A vaccine against African Swine Fever could be possible ‘within a reasonable timeframe’, according to the lead researcher of the Agricultural Research Service, part of the US Department of Agriculture (USDA).
Earlier this month, news broke that a potentially new vaccine for African Swine Fever (ASF) had been created by researchers from the USDA’s Agricultural Research Service. An article appeared on the website Biorxiv, mentioning that the researchers had found a previously uncharacterised virus gene, called I177L, which when deleted completely attenuates an isolate of the ASF virus obtained from the country Georgia.
The research team at Plum Island Animal Disease Center that authored the article. Dr Gladue is seated front right. Photo: ARS-USDA
Pig Progress contacted Dr Douglas Gladue, senior scientist at Plum Island Animal Disease Center, part of the ARS. He is one of the lead scientists behind the publication.
Pig Progress: What have the reactions been to your discovery so far?
Dr Douglas Gladue: “Our results with our new experimental vaccine ASFv-G-ΔI177L have been very promising, and has characteristics that experimentally outperform our previously discovered vaccine candidates.”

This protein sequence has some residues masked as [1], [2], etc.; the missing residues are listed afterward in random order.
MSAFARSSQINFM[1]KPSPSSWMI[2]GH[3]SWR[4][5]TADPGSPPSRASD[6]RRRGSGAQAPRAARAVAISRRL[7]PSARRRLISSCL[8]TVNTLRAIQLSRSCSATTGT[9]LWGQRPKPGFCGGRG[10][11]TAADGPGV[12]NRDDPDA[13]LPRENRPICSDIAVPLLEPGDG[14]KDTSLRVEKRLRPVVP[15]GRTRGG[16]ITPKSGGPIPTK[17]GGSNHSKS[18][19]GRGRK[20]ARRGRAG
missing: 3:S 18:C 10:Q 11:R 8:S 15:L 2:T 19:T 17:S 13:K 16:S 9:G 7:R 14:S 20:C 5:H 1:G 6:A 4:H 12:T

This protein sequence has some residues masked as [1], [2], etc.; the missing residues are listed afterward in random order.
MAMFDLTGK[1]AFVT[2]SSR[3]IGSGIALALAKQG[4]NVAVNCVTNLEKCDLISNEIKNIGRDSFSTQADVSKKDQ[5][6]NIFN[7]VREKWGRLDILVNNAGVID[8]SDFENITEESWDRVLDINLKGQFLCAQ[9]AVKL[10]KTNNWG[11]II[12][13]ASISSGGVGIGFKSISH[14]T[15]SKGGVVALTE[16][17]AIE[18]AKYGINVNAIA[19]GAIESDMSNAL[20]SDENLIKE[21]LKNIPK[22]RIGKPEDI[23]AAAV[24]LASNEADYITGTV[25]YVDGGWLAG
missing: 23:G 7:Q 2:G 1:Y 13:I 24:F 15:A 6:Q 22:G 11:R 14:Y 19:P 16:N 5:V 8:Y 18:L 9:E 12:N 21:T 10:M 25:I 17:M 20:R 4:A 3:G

Has the newly developed vaccine also been tested in farm conditions?
“ASFv-G-ΔI177L has only been tested under experimental controlled conditions.”
What about scaling up production at this stage?
“Our vaccine is still in the experimental stages and will require regulatory approval; this approval varies between countries. Currently there is no stable cell line capable of supporting ASFv vaccine growth, growing of our vaccine currently relies on isolation of primary swine macrophages.”
There have already been quite a few people asking me when this vaccine would be available for use. Perhaps its early days, but could you say anything about that at all at this stage?
“ASFv-G-ΔI177L is still in the experimental stage, so far it has been very promising, the time frame for regulatory approval and commercialisation is unknown, but we believe it could be possible in a reasonable timeframe.”
Has there been contact with commercial pharmaceutical parties about marketing it? If so, which?
“Currently we do not have a commercial partner for ASFv-G-ΔI177L.”
In the light of the developments in Europe and Asia, I could imagine there is massive interest from many corners of the world. Has there been contact with authorities of countries?
“None that I am currently aware of.”
What made you look into this particular gene?
“ASF has over 150 predicted genes, the exact number of genes varies by isolate. Very few of these genes have been studied experimentally, with some having a predicted function due to similarity with other genes (cellular or viral). Using a bioinformatics pipeline, we ranked genes with a high likelihood of being important for immune evasion. Our top-3 candidates were genes Ep152R, L83L, and I177L. Ep152R we determined was an essential gene and could not be deleted (PMID 27497620). L83L we were able to delete but there was no effect on virus virulence (PMID 29605728). I177L, our 3rd candidate, when deleted was fully attenuated and became our vaccine candidate.”